The New NYC Public Art Installation You Need to See

Tictail and Absolut Art teamed up to host a Women x Women art fair to change the way women are depicted in art.

Tictail Absolut Art WomenxWomen Miranda July Mural

photography by TICTAIL


In celebration of New York Design Week, Tictail and Absolut Art are shining light on the way women are depicted in art—in the form of a neighborhood takeover with 11 publicly displayed murals created by female artists from all over the world. the works show eac artist’s personal understanding of the female experience.

The results? A collection of thought-provoking pieces of art that are on display at storefronts across Manhattan’s Lower East Side neighborhood starting today, Friday, May 19 through Thursday, June 1. The Women x Women murals are also available for purchase on Tictail.com, with 10 percent of proceeds being donated to Women for Women, an international non-profit organization that focuses on helping marginalized women in countries affected by war and conflict. 

Tictail Absolut Art WomenxWomen Art Display

photography by TICTAIL


According to Tictail, “In 1989, feminist activists the Guerrilla Girls famously reported that less than 5 percent of the works in the modern art sections of the Met were by female artists—but that 85 percent of the nudes were women. In 2012, the group did a recount. The numbers had barely changed.”

We don’t know about you, but those statistics feel don’t sit right.

While at the opening party and panel, we caught up with a few artists. One being Kristin Texeira, whose art is displayed in the Essex Street Market. She says that when she was asked to participate in the project, “I definitely said yes right away.”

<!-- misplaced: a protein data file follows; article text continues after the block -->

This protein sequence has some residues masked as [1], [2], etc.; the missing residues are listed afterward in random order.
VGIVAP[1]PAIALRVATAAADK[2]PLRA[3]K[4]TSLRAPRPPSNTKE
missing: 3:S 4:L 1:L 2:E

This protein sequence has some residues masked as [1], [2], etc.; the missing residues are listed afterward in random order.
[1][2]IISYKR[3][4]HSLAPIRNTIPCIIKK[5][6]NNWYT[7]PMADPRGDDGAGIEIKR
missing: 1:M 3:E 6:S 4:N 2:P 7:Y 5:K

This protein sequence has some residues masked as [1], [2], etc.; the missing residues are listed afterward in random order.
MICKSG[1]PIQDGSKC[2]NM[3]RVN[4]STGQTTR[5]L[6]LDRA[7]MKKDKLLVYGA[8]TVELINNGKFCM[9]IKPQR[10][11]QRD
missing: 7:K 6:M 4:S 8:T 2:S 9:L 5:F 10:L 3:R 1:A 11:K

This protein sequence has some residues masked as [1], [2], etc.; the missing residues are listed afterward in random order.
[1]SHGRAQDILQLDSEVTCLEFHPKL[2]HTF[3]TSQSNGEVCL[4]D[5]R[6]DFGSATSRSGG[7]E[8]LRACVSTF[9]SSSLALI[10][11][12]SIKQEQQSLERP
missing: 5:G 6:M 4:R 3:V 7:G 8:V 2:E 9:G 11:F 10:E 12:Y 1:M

Tictail Absolut Art WomenxWomen Elise Peterson Mural

photography by COURTESY OF TICTAIL


Her enthusiasm for the project was mirrored in every other artist and attendee, including panelist and artist Elise Peterson, whose art is displayed across the street from Tictail’s Lower East Side storefront. As an educator who works in underserved communities, it’s important to Peterson to show students that art actually is accessible, so the idea of public art made her want to get involved.

The image she created was inspired by her "own iterations of self." By which she means "All of the different experiences that I’ve had and the different roles that I’ve played in life and wanting to create a figure that also had the privilege of being multifaceted, especially within a body that is not typically granted that privilege, like Mammy," who is shown in her artwork.

To see a full list of artists and where their murals are located, visit Tictail.com. All of the murals are located within a three block radius, so it will make for a nice weekend walking tour.

Related reading:
Girl Power: New Exhibition Celebrates Women Designers in NYC
A Textile Collaboration That's Beautiful—and Does Good
How Fashion and Art Inspired This Chic Studio Shop

Published on May 19, 2017 - 5:40pm EDT

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